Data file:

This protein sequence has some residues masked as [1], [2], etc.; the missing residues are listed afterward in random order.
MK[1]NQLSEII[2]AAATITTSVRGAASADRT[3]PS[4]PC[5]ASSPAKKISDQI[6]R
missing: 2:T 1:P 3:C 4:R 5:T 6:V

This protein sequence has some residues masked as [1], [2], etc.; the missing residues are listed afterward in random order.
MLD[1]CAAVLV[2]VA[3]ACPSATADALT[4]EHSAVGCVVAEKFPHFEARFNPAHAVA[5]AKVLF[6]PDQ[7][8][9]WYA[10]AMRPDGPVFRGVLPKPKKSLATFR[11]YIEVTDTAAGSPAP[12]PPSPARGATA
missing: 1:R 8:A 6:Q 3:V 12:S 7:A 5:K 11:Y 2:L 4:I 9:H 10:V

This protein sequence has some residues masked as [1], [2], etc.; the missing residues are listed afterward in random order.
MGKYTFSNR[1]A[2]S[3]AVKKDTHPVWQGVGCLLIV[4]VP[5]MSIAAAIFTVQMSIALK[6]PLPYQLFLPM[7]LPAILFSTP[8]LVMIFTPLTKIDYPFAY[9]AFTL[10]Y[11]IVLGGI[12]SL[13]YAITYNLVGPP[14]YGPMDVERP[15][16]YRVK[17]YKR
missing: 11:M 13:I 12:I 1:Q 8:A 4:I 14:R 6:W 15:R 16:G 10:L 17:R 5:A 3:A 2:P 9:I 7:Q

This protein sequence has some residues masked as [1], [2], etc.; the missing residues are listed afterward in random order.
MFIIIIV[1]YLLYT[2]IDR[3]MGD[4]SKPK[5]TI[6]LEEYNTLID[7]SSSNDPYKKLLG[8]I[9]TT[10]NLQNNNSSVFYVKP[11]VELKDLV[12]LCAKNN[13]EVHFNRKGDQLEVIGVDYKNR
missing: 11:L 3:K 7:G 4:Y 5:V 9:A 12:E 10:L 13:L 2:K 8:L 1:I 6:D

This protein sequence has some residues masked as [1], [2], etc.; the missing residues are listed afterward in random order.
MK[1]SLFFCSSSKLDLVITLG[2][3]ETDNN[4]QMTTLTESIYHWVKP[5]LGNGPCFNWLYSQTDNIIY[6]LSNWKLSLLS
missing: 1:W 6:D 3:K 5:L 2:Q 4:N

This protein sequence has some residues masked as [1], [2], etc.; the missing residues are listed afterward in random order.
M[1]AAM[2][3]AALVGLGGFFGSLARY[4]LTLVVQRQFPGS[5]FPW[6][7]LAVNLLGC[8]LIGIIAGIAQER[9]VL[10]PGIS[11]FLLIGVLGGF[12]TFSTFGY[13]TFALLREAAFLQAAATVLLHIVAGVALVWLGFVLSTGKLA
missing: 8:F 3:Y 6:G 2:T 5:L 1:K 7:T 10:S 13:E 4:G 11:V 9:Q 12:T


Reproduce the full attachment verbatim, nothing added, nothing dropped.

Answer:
This protein sequence has some residues masked as [1], [2], etc.; the missing residues are listed afterward in random order.
MK[1]NQLSEII[2]AAATITTSVRGAASADRT[3]PS[4]PC[5]ASSPAKKISDQI[6]R
missing: 2:T 1:P 3:C 4:R 5:T 6:V

This protein sequence has some residues masked as [1], [2], etc.; the missing residues are listed afterward in random order.
MLD[1]CAAVLV[2]VA[3]ACPSATADALT[4]EHSAVGCVVAEKFPHFEARFNPAHAVA[5]AKVLF[6]PDQ[7][8][9]WYA[10]AMRPDGPVFRGVLPKPKKSLATFR[11]YIEVTDTAAGSPAP[12]PPSPARGATA
missing: 1:R 8:A 6:Q 3:V 12:S 7:A 5:K 11:Y 2:L 4:I 9:H 10:V

This protein sequence has some residues masked as [1], [2], etc.; the missing residues are listed afterward in random order.
MGKYTFSNR[1]A[2]S[3]AVKKDTHPVWQGVGCLLIV[4]VP[5]MSIAAAIFTVQMSIALK[6]PLPYQLFLPM[7]LPAILFSTP[8]LVMIFTPLTKIDYPFAY[9]AFTL[10]Y[11]IVLGGI[12]SL[13]YAITYNLVGPP[14]YGPMDVERP[15][16]YRVK[17]YKR
missing: 11:M 13:I 12:I 1:Q 8:A 4:I 14:R 6:W 15:R 16:G 10:L 17:R 5:A 3:A 2:P 9:I 7:Q

This protein sequence has some residues masked as [1], [2], etc.; the missing residues are listed afterward in random order.
MFIIIIV[1]YLLYT[2]IDR[3]MGD[4]SKPK[5]TI[6]LEEYNTLID[7]SSSNDPYKKLLG[8]I[9]TT[10]NLQNNNSSVFYVKP[11]VELKDLV[12]LCAKNN[13]EVHFNRKGDQLEVIGVDYKNR
missing: 11:L 3:K 7:G 4:Y 5:V 9:A 12:E 10:L 13:L 2:K 8:L 1:I 6:D

This protein sequence has some residues masked as [1], [2], etc.; the missing residues are listed afterward in random order.
MK[1]SLFFCSSSKLDLVITLG[2][3]ETDNN[4]QMTTLTESIYHWVKP[5]LGNGPCFNWLYSQTDNIIY[6]LSNWKLSLLS
missing: 1:W 6:D 3:K 5:L 2:Q 4:N

This protein sequence has some residues masked as [1], [2], etc.; the missing residues are listed afterward in random order.
M[1]AAM[2][3]AALVGLGGFFGSLARY[4]LTLVVQRQFPGS[5]FPW[6][7]LAVNLLGC[8]LIGIIAGIAQER[9]VL[10]PGIS[11]FLLIGVLGGF[12]TFSTFGY[13]TFALLREAAFLQAAATVLLHIVAGVALVWLGFVLSTGKLA
missing: 8:F 3:Y 6:G 2:T 5:L 1:K 7:T 10:S 13:E 4:G 11:V 9:Q 12:T